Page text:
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Calif. Encourages Illegal Drugs w/ Proposed Injection Sites

'There is a magnet effect so that people come into the area...'

(Tony Sifert, Headline USA) Democratic politicians in California are pushing for the creation of legal, state-administered drug abuse sites in the hope that the state can curb overdose deaths, according to an NBC report.

SB-57 would authorize San Francisco, LA County, Los Angeles and Oakland to create “entities to operate overdose prevention programs [by] providing a hygienic space supervised by trained staff where people who use drugs can consume preobtained drugs.”

Such facilities would provide sterile equipment for drug use, referrals for addiction treatment, and staff trained in the “administration of an opioid antagonist” in case of an overdose.

The bill passed out of the Committee on Public Safety on Thursday in a 5-2 party-line vote and will be considered by the full Assembly, NBC reported.

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California legislators were moved to act, in part, after the publication of a JAMA network study which showed both that the deaths of homeless people “increased markedly during the COVID-19 pandemic,” and that the increase was due to overdose deaths rather than to COVID.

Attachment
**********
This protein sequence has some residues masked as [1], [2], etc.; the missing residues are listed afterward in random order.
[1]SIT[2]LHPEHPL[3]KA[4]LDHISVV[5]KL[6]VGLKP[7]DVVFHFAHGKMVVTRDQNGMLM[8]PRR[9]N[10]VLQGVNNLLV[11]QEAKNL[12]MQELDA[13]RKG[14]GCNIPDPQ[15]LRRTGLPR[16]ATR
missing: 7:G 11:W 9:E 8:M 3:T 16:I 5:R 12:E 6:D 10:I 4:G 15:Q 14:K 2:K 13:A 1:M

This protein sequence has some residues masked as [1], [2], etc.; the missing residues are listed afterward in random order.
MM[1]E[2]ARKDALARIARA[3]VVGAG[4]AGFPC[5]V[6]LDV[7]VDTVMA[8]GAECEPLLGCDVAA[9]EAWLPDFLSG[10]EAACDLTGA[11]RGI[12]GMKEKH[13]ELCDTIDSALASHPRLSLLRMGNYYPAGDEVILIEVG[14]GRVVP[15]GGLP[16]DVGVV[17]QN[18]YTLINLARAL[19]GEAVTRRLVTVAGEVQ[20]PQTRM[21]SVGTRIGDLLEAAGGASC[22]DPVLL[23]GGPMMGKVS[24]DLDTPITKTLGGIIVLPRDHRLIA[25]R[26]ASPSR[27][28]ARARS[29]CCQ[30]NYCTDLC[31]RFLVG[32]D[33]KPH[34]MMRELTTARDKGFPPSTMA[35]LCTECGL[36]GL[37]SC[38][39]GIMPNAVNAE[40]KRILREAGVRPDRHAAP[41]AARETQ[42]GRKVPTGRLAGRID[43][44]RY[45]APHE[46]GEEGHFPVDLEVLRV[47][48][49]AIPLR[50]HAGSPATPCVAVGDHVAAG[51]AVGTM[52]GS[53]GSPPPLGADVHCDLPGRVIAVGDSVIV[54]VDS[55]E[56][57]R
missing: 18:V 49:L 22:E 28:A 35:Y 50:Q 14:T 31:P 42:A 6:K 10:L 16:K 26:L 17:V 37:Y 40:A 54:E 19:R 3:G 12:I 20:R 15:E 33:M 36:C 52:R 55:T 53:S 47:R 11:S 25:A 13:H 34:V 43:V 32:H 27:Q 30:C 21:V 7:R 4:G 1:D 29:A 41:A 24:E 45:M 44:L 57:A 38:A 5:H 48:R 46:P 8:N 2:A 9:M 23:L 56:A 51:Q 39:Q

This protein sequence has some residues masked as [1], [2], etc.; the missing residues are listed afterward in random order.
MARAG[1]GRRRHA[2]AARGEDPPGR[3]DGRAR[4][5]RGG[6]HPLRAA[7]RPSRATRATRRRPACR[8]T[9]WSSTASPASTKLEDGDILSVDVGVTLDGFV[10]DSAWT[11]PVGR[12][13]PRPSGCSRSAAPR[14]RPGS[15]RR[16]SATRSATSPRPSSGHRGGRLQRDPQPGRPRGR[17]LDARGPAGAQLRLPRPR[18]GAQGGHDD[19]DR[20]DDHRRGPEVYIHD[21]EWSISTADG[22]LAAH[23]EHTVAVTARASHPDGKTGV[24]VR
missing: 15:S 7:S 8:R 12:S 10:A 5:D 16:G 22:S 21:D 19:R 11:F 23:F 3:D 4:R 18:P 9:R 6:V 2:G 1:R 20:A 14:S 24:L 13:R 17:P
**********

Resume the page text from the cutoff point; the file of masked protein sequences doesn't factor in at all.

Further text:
Bill author, Democratic Sen. Scott Wiener, told NBC that SB-57 is intended to prevent overdose deaths.

“We know that we are experiencing a crisis of overdose deaths, and these are preventable,” Wiener said. “This is one way to help keep people safe and to actually help people get into treatment.”

Supporters said they were eager to “try something new” and made reference to the alleged success of “clean needle exchanges.”

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“Clean needle exchanges were once also controversial, before they became a largely accepted way of minimizing the spread of [various diseases],” Vitka Eisen, a former heroin user who heads sits on the boards of several Calif. health agencies. “In the face of a crisis, we must do things differently.”

Police officer organizations, however, objected because of the likelihood that the bill would encourage drug use.

“There is a magnet effect so that people come into the area,” one officer told NBC.

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